So profound has been the impact of this changed mandate that it has led some of the leading voices among the progenitors of vote-bank politics in India, to rethink, introspect and question the utility of this denominational political culture that has been practised to the detriment of the health and texture of our national fabric. The lexicon of minoritysm versus majoritarianism is itself gradually getting obsolete and diluted amidst Modi’s sustained and unequivocal call of ‘development with and for all’.

Those who had thought it to be an election war cry gimmick continue to remain disappointed and confounded by seeing it being implemented in actual practice.

Despite the din and noise created by the 44 odd benchers and their intellectual drum-beaters who had predicted, from western pulpits, the descent of doomsday for India and the world if Modi came power, the last months have been a period of quiet consolidation, determined performance and one-pointed focus -- a tenacious approach to clearing the Augean stable. Much remains to be done and undone but at least the first firm steps have been taken and the overgrowth has begun to be cleared.

The capital’s ever-shifting power class remains unsettled and unnerved seeing the power, favour, nepotistic and quid pro quo pillared superstructure gradually crumble under Modi’s watch -- the only mantra that seems to be taking centre stage is that of performance, implementation and delivery. All those manning the system seem to have been bound by that simple yet grinding commandment.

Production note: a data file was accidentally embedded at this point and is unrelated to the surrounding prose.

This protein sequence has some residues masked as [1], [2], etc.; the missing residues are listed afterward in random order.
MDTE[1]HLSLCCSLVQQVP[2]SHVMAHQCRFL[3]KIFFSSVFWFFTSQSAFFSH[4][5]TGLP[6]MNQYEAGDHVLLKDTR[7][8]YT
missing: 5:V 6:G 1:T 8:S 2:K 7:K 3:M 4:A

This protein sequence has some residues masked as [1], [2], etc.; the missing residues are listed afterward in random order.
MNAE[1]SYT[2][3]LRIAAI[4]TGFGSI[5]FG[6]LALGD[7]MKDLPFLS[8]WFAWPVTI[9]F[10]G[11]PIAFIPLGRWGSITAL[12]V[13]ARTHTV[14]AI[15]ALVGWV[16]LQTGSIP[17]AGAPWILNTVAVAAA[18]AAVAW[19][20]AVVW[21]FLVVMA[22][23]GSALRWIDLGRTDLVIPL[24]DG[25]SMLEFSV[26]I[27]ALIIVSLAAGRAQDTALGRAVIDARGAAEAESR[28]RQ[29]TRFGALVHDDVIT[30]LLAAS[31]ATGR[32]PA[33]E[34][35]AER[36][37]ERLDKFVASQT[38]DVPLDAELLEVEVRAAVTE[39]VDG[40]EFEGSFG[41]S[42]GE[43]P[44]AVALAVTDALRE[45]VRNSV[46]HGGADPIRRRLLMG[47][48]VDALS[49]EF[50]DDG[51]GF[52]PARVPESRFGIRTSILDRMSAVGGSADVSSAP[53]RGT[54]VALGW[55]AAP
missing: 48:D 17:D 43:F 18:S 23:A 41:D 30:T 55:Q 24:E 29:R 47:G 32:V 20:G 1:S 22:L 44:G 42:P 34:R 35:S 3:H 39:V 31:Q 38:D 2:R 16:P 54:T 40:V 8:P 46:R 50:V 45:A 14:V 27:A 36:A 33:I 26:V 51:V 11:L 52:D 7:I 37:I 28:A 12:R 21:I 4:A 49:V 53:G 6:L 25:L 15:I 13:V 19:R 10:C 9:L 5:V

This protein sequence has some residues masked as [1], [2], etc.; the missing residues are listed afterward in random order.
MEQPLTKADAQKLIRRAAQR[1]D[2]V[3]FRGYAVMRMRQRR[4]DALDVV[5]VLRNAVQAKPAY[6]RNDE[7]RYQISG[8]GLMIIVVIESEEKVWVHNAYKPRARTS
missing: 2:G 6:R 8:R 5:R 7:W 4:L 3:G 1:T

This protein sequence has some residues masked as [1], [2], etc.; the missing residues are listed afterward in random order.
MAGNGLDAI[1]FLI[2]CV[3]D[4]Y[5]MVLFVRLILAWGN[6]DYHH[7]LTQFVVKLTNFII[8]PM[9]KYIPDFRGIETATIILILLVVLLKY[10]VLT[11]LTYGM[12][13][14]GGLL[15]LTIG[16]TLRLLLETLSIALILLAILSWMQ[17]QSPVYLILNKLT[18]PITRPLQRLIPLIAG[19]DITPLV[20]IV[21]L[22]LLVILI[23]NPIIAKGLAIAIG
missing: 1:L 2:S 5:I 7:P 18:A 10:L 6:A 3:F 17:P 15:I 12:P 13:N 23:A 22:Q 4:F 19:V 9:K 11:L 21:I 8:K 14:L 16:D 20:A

Unlike most other times, elected representatives this time, at least those who have won under Modi’s watch, are being reminded and seem to be reminding themselves that they have been voted in to articulate and express the peoples’ voice, that they hold their parliamentary seat as a trustee of the peoples’ faith and therefore every moment of their parliamentary life counts and must be an effort to reflect the democratic aspirations of the people. Modi himself, by bowing down at the steps of Parliament lived that dictum, again through a first in the annals of India’s parliamentary tradition.

Those who had seen the rise of a fascist India in his victory, kept silent and sullen at that profoundly symbolic act they had not anticipated, refusing to even feebly applaud thus displaying that they lacked a spirit of true balance and fair play.